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Eur J Pharmacol. 1994 Jul 15;268(2):187-97.

Cocaine and GBR 12783 recognize nonidentical, overlapping binding domains on the dopamine neuronal carrier.

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  • 1EP 076 du C.N.R.S., U.F.R. de M├ędecine & Pharmacie de Rouen, Saint Etienne du Rouvray, France.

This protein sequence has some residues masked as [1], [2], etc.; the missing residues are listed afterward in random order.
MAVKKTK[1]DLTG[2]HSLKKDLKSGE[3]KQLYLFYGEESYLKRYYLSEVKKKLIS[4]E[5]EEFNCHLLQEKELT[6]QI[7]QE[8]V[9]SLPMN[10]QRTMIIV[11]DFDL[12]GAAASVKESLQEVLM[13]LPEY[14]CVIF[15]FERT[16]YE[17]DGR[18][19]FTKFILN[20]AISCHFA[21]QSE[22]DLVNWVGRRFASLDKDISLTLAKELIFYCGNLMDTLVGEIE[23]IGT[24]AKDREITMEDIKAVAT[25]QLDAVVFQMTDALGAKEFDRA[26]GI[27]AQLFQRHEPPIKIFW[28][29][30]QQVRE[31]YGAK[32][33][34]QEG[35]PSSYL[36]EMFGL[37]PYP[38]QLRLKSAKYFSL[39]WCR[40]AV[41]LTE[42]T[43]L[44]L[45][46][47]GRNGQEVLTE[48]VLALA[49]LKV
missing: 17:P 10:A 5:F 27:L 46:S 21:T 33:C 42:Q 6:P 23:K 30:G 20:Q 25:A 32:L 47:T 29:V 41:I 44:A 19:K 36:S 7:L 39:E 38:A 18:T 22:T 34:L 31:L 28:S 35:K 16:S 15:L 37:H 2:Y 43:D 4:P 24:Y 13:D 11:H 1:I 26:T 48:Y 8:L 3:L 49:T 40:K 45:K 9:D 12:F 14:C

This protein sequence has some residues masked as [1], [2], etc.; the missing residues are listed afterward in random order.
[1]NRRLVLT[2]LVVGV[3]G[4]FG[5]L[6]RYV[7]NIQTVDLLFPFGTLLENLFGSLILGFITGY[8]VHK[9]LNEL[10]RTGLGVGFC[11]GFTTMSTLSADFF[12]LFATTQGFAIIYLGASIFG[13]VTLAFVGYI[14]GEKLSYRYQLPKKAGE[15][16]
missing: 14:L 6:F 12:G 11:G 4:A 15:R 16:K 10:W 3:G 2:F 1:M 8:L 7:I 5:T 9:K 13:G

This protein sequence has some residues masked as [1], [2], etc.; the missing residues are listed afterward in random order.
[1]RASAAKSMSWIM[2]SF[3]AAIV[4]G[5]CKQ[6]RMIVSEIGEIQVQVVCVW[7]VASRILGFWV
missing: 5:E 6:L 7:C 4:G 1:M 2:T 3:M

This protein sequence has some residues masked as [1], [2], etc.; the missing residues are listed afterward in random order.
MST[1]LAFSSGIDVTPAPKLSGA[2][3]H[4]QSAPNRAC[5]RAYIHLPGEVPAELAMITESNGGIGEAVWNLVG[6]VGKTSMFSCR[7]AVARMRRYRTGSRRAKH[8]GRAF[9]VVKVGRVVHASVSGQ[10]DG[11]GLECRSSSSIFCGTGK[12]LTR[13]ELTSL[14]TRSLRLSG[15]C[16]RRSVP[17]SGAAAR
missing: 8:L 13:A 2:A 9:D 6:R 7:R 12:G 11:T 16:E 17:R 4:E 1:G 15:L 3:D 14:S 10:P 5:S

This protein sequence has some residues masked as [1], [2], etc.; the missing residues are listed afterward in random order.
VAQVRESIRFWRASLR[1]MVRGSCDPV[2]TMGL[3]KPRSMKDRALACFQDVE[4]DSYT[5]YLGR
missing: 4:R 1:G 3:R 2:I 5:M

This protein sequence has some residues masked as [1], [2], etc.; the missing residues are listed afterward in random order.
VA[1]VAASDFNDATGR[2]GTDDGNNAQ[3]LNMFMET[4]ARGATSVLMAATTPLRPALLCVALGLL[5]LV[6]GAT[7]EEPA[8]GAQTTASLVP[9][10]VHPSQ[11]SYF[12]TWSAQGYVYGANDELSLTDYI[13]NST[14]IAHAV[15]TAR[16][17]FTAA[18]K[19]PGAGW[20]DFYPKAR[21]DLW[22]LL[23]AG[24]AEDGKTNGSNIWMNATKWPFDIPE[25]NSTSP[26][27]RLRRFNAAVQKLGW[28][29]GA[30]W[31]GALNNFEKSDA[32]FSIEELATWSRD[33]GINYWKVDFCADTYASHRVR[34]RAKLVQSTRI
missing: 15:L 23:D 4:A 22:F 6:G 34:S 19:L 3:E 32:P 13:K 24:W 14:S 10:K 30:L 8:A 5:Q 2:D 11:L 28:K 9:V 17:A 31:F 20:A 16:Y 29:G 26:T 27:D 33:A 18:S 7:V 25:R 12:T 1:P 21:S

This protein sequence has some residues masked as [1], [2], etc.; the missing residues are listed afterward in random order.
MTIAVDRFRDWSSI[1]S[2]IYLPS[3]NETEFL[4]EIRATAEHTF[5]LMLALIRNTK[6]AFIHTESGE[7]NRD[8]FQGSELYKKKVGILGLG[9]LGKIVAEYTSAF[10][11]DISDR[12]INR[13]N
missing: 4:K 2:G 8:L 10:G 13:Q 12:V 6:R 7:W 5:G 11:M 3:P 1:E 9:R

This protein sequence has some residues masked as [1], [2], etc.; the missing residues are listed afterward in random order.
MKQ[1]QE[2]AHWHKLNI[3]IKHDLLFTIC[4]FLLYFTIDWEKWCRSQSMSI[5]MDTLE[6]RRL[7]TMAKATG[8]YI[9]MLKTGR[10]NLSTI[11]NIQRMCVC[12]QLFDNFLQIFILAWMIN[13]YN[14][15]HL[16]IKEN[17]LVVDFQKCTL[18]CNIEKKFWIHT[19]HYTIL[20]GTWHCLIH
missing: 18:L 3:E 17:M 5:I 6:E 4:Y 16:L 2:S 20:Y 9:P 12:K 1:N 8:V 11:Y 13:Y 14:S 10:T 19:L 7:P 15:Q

In incubation medium containing Na+ as the only cation, the specific binding of [3H]cocaine to a membrane preparation obtained from rat striatum reached a maximal level for 10 mM Na+, whereas higher concentrations decreased its affinity. The specific binding of [3H]cocaine was inhibited monophasically by GBR 12783, mazindol, nomifensine and substrates of the transporter; in saturation experiments, GBR 12783 competitively blocked the [3H]cocaine specific binding and vice versa. Treatment of the striatal membranes with N-ethylmaleimide resulted in a concentration-dependent reduction of the specific binding of [3H]GBR 12783 (1-[2-(diphenylmethoxy)ethyl]4-(3-phenyl-2-[1-3H]propenyl)-piperaz ine) which was significantly more marked than that of the specific binding of [3H]cocaine, the nonspecific binding of [3H]cocaine being measured with either cocaine or dopamine. Addition of substrates or pure uptake inhibitors to the treatment medium afforded protection against the N-ethylmaleimide-induced reduction in both bindings. In particular, cocaine offered protection for [3H]GBR 12783 binding and vice versa. All results are consistent with a model in which pure uptake blockers and substrates recognize nonidentical but overlapping binding domains on the neuronal carrier of dopamine.

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